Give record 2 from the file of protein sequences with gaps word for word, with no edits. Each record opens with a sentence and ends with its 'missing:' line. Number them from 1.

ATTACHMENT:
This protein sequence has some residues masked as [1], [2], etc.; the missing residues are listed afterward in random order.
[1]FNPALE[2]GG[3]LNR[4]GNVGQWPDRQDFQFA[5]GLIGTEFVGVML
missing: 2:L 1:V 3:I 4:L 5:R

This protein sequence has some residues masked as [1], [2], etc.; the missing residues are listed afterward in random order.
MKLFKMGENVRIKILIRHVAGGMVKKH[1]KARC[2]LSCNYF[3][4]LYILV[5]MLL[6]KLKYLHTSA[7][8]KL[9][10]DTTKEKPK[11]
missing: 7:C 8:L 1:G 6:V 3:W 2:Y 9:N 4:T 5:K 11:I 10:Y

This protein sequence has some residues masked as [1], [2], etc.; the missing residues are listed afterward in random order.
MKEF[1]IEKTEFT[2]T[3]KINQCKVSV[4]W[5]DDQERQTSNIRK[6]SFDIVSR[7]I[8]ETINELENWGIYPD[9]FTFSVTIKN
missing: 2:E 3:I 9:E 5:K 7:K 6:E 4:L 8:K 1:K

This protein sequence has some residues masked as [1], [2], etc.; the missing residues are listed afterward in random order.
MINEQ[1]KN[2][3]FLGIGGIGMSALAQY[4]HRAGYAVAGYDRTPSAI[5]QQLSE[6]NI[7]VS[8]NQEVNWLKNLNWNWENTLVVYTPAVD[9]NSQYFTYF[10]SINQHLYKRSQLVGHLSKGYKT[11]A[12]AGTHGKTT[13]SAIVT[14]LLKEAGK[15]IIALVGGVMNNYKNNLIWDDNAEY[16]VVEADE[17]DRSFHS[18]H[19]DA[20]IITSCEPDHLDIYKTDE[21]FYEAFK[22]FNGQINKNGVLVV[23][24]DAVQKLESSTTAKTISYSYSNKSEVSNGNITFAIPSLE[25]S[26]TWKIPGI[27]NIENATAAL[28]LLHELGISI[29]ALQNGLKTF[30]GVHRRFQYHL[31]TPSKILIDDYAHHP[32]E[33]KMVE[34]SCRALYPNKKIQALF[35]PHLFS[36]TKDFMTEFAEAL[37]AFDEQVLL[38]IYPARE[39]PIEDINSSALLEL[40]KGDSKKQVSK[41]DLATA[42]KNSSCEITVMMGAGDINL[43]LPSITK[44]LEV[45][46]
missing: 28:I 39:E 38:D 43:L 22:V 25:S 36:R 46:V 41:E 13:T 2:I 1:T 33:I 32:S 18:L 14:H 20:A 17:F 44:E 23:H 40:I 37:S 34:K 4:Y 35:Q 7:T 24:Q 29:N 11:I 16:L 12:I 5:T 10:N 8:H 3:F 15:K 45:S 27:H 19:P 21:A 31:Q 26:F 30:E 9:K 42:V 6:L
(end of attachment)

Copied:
This protein sequence has some residues masked as [1], [2], etc.; the missing residues are listed afterward in random order.
MKLFKMGENVRIKILIRHVAGGMVKKH[1]KARC[2]LSCNYF[3][4]LYILV[5]MLL[6]KLKYLHTSA[7][8]KL[9][10]DTTKEKPK[11]
missing: 7:C 8:L 1:G 6:V 3:W 2:Y 9:N 4:T 5:K 11:I 10:Y